He crashed on Stage 1 of Tour de France, but Austin’s Lawson Craddock is still pedaling

Professional cyclist Lawson Craddock talks about his first Tour de France at Mellow Johnny’s bike shop in January 2017. (Stephen Spillman / for AMERICAN-STATESMAN)

Austin cyclist Lawson Craddock, who crashed midway through the first stage of the Tour de France, finished the seventh stage of the race Friday, despite a broken scapula and nine stitches in his eyebrow.

That’s good news for cyclists back in Texas, because for every stage he completes, Craddock has vowed to make a donation to help repair the Alkek Velodrome in Houston, where he learned to race. The facility suffered damage during Hurricane Harvey last year.

Professional cyclist Lawson Craddock climbs a hill west of downtown Austin on a training ride Friday, Jan. 6, 2017. (Stephen Spillman / for AMERICAN-STATESMAN)

Craddock, wearing race number 13 – pinned to his jersey upside down, per tradition, to break the unlucky spell – hit a full water bottle dropped by a cyclist in front of him at a feed zone on Day 1 of the 21-stage, 2,082-mile Tour de France. Without any room to maneuver, he careened off road on his bike, hit a spectator and crashed spectacularly. In typical Craddock style, he picked up his bike, hopped back on and continued, blood streaming down his face. At the finish line, a doctor examined him and found a fractured scapula, or shoulder blade. The cyclist also needed seven stitches in his eyebrow.

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“It was a huge mental blow, really. I put a lot of work in just to make it to the Tour this year,” Craddock says. “I knew immediately something wasn’t right, but halfway through the first stage you don’t want to pack up the suitcase and go home.”

That’s when the story gets really good.

RELATED: Pro cyclist Lawson Craddock trains on Texas hills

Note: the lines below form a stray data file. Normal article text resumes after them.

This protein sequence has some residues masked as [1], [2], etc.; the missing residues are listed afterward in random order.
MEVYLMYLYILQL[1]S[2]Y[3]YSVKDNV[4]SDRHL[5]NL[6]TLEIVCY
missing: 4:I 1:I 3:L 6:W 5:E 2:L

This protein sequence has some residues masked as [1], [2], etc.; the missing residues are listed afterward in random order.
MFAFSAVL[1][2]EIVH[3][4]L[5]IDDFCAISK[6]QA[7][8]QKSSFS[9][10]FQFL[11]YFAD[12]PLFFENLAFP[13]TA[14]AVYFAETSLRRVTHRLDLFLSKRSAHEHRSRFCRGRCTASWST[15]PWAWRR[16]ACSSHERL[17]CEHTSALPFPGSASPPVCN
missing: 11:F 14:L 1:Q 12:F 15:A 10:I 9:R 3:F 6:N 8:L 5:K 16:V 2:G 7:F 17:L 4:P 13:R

Craddock, who had decided before the tour began that he’d auction off a pair of custom Houston Strong cycling shoes to raise money to repair the Alkek Velodrome, amped up his efforts to motivate himself to push on. He decided to donate $100 for each Tour stage he completed, and invited fans to join him. So far the Go Fund Me effort has raised nearly $70,000 for the Greater Houston Cycling Foundation, which runs the velodrome

Professional cyclist Lawson Craddock peddles through downtown Austin on his way out for a training ride Friday, Jan. 6, 2017. (Stephen Spillman / for AMERICAN-STATESMAN)

“That blows my mind,” Craddock says. “When I get on after every stage and wake up in the morning, I check the donation page. There’s been a lot of suffering in this last week, but seeing the support I’ve received all across the world has kept me going. It just really makes me proud to be in this race and know every pedal stroke I make, every time my shoulder gives me a jolt of pain, it’s all really worth it.”

Craddock covered about 140 miles in Friday’s stage, then plopped onto a table for a vigorous massage and some chiropractic work.

“It definitely doesn’t feel great, but every day has gotten a little better,” he said by phone from the table. “The biggest issue wasn’t the fracture, but the muscles contracting around it every time I move my arm. It’s not ideal, it’s not pain free and it still hurts, but I’ve made leaps and bounds over the last week, and it’s given me a lot of hope I’ll be able to continue the race.”

No telling if he’ll make it all the way to Paris. He’s already fatigued.